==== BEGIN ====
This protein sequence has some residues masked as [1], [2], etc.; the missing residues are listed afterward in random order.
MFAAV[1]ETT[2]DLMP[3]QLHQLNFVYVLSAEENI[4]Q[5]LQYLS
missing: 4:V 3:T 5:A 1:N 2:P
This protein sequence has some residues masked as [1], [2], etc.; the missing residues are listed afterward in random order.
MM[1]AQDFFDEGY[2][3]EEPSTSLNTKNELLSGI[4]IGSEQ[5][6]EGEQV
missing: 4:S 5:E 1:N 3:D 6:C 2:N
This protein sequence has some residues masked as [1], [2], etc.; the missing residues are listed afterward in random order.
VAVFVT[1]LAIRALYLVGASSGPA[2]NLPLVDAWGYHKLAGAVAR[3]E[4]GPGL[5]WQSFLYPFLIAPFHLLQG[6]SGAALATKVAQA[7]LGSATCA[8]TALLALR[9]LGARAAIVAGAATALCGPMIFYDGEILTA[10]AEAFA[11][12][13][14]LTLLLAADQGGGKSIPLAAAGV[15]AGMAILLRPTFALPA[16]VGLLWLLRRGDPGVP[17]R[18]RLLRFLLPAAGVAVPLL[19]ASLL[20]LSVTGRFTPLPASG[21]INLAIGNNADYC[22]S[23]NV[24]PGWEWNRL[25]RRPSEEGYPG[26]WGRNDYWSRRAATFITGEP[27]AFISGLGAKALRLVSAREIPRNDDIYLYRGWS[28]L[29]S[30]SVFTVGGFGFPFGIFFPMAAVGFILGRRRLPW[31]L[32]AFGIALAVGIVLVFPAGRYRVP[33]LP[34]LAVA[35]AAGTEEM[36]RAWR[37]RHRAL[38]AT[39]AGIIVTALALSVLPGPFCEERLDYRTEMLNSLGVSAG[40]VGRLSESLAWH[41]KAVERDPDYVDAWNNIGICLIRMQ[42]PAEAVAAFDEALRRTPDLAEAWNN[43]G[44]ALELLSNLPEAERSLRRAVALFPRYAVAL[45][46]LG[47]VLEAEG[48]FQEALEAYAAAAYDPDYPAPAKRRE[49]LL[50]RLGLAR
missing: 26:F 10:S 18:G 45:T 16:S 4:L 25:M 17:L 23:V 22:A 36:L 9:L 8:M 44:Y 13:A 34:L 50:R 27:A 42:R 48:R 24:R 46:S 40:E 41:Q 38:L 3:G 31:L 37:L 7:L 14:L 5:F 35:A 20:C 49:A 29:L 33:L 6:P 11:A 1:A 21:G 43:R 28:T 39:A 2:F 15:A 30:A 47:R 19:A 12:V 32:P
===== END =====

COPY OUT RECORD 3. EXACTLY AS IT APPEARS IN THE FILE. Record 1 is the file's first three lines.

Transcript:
This protein sequence has some residues masked as [1], [2], etc.; the missing residues are listed afterward in random order.
VAVFVT[1]LAIRALYLVGASSGPA[2]NLPLVDAWGYHKLAGAVAR[3]E[4]GPGL[5]WQSFLYPFLIAPFHLLQG[6]SGAALATKVAQA[7]LGSATCA[8]TALLALR[9]LGARAAIVAGAATALCGPMIFYDGEILTA[10]AEAFA[11][12][13][14]LTLLLAADQGGGKSIPLAAAGV[15]AGMAILLRPTFALPA[16]VGLLWLLRRGDPGVP[17]R[18]RLLRFLLPAAGVAVPLL[19]ASLL[20]LSVTGRFTPLPASG[21]INLAIGNNADYC[22]S[23]NV[24]PGWEWNRL[25]RRPSEEGYPG[26]WGRNDYWSRRAATFITGEP[27]AFISGLGAKALRLVSAREIPRNDDIYLYRGWS[28]L[29]S[30]SVFTVGGFGFPFGIFFPMAAVGFILGRRRLPW[31]L[32]AFGIALAVGIVLVFPAGRYRVP[33]LP[34]LAVA[35]AAGTEEM[36]RAWR[37]RHRAL[38]AT[39]AGIIVTALALSVLPGPFCEERLDYRTEMLNSLGVSAG[40]VGRLSESLAWH[41]KAVERDPDYVDAWNNIGICLIRMQ[42]PAEAVAAFDEALRRTPDLAEAWNN[43]G[44]ALELLSNLPEAERSLRRAVALFPRYAVAL[45][46]LG[47]VLEAEG[48]FQEALEAYAAAAYDPDYPAPAKRRE[49]LL[50]RLGLAR
missing: 26:F 10:S 18:G 45:T 16:S 4:L 25:M 17:L 23:V 22:A 36:L 9:L 8:M 44:Y 13:A 34:L 50:R 27:A 42:R 48:R 24:R 46:S 40:E 41:Q 38:L 3:G 31:L 37:L 7:L 14:L 5:F 35:A 20:C 49:A 29:L 33:L 6:P 11:A 1:A 21:G 43:R 28:T 39:A 2:F 15:A 30:A 47:R 19:A 12:V 32:P